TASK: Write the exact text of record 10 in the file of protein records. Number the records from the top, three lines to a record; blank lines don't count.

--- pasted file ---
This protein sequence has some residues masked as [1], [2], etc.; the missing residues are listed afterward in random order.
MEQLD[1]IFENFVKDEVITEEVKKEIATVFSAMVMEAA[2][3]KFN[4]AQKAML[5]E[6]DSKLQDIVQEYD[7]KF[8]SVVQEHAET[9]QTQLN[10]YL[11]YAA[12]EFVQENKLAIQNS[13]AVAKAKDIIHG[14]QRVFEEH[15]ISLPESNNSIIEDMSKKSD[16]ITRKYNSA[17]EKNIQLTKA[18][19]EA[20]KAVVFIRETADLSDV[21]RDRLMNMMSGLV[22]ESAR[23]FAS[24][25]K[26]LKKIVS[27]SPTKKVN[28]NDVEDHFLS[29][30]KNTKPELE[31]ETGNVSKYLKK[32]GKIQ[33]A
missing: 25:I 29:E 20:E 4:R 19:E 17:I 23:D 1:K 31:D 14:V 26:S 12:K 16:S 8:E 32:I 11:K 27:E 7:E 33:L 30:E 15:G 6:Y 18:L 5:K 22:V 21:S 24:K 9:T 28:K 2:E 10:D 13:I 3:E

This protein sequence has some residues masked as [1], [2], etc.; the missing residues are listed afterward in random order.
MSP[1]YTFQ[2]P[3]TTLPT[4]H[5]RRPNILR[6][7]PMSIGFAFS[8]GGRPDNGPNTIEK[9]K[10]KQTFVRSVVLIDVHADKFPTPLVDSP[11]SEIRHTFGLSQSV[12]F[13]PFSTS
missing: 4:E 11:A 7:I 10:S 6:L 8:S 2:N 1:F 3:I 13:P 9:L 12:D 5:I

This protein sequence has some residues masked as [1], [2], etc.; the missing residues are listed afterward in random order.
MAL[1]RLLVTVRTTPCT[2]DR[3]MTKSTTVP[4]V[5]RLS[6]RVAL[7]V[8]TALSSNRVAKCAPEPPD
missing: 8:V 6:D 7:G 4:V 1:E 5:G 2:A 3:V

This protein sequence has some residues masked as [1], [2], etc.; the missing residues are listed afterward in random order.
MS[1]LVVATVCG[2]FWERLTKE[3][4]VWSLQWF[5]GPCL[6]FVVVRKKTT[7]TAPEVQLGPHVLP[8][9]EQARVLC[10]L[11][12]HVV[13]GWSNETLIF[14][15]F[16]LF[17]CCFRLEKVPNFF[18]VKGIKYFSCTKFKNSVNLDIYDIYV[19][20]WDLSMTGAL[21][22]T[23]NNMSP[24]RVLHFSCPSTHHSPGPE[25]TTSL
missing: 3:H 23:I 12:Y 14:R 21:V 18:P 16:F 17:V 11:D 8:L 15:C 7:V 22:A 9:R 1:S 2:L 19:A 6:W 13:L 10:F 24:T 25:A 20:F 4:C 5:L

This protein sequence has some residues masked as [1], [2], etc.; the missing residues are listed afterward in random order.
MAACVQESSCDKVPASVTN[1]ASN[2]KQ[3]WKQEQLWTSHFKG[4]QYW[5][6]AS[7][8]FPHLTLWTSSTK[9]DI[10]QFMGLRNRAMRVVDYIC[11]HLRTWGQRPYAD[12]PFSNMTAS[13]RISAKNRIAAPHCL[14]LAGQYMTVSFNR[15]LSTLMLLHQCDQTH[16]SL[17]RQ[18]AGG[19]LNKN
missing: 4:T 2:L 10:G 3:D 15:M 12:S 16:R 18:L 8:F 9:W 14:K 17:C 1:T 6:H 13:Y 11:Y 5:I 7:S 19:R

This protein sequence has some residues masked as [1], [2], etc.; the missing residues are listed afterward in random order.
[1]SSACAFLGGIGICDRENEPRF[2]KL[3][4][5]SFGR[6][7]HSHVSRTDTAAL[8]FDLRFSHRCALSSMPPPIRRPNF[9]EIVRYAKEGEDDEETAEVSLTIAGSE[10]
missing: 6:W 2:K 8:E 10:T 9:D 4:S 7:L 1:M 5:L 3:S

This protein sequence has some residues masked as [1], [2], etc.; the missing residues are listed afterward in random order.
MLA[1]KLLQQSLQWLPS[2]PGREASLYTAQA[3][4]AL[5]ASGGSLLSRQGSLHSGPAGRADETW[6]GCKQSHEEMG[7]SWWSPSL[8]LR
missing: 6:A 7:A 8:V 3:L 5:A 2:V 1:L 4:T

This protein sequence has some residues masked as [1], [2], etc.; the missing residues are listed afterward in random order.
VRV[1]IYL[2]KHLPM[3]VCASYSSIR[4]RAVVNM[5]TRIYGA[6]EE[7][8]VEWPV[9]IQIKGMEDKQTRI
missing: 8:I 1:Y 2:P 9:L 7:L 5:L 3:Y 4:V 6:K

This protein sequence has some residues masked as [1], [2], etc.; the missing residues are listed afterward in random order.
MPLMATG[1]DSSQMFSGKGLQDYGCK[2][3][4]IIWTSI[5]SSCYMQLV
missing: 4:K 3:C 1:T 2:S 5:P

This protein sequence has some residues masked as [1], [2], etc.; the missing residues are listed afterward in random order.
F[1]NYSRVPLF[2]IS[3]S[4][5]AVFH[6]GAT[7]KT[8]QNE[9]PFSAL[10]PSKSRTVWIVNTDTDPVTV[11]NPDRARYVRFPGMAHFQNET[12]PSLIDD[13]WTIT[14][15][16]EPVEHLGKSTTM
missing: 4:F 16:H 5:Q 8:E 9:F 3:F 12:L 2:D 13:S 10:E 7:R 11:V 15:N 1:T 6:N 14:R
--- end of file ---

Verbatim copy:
This protein sequence has some residues masked as [1], [2], etc.; the missing residues are listed afterward in random order.
F[1]NYSRVPLF[2]IS[3]S[4][5]AVFH[6]GAT[7]KT[8]QNE[9]PFSAL[10]PSKSRTVWIVNTDTDPVTV[11]NPDRARYVRFPGMAHFQNET[12]PSLIDD[13]WTIT[14][15][16]EPVEHLGKSTTM
missing: 4:F 16:H 5:Q 8:E 9:F 3:F 12:L 2:D 13:S 10:E 7:R 11:V 15:N 1:T 6:N 14:R